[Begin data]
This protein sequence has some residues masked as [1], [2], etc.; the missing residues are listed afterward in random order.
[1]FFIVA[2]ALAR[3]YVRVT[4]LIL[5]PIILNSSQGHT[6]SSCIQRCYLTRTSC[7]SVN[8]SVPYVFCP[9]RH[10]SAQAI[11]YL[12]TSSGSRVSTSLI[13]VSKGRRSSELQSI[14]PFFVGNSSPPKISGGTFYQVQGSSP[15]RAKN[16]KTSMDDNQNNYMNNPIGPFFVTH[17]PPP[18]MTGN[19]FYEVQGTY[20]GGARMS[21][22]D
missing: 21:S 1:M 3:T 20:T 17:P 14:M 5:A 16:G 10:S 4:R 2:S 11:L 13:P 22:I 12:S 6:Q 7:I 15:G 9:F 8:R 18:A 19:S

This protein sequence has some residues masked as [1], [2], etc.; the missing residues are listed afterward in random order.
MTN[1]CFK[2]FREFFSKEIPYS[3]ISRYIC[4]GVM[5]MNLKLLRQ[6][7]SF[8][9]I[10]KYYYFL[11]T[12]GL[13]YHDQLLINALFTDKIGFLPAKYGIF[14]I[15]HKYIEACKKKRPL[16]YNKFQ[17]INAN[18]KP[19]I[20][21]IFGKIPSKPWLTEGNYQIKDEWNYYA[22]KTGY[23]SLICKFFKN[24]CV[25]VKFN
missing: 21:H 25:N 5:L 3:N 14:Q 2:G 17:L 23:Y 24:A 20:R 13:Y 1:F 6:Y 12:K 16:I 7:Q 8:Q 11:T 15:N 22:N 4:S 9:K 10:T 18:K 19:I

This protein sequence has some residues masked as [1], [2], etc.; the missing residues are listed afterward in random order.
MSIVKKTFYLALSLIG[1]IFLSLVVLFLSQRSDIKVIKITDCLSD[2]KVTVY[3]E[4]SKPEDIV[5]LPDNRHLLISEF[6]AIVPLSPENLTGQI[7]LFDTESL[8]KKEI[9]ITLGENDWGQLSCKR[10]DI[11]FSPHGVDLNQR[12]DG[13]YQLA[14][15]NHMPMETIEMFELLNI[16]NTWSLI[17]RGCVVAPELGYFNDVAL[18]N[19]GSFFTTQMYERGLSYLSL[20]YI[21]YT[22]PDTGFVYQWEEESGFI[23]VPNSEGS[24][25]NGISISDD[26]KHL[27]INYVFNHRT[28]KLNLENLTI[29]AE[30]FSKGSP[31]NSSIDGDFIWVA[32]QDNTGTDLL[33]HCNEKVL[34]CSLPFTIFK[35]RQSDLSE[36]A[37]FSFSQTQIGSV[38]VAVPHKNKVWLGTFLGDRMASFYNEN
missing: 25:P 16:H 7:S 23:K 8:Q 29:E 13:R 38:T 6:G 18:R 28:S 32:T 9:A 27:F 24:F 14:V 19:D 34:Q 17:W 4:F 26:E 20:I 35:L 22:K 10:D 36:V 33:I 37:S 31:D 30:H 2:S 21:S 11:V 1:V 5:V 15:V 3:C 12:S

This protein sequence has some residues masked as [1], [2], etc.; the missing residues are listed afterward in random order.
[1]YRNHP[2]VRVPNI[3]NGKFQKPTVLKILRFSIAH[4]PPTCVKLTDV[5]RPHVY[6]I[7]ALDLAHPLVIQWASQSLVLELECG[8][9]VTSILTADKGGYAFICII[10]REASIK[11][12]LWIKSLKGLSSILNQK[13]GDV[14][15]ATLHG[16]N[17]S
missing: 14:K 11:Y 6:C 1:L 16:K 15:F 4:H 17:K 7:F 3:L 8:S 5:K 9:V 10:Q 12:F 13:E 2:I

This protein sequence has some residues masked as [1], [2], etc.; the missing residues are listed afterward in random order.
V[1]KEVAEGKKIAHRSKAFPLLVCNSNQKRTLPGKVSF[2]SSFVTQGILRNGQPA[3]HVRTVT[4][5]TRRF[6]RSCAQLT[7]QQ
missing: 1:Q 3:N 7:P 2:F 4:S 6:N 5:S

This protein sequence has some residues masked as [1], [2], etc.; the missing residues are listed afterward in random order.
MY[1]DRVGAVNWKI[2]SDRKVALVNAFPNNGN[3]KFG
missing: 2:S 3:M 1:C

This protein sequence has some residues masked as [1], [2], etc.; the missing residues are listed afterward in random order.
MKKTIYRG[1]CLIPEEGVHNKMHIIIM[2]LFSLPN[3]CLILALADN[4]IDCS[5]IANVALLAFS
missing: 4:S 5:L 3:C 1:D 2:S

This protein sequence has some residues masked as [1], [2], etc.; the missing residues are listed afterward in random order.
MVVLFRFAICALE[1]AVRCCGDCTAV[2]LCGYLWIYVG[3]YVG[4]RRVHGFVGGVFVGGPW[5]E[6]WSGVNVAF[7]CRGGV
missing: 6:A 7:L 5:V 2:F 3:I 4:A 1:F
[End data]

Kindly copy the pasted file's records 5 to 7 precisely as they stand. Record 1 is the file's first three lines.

This protein sequence has some residues masked as [1], [2], etc.; the missing residues are listed afterward in random order.
V[1]KEVAEGKKIAHRSKAFPLLVCNSNQKRTLPGKVSF[2]SSFVTQGILRNGQPA[3]HVRTVT[4][5]TRRF[6]RSCAQLT[7]QQ
missing: 1:Q 3:N 7:P 2:F 4:S 6:N 5:S

This protein sequence has some residues masked as [1], [2], etc.; the missing residues are listed afterward in random order.
MY[1]DRVGAVNWKI[2]SDRKVALVNAFPNNGN[3]KFG
missing: 2:S 3:M 1:C

This protein sequence has some residues masked as [1], [2], etc.; the missing residues are listed afterward in random order.
MKKTIYRG[1]CLIPEEGVHNKMHIIIM[2]LFSLPN[3]CLILALADN[4]IDCS[5]IANVALLAFS
missing: 4:S 5:L 3:C 1:D 2:S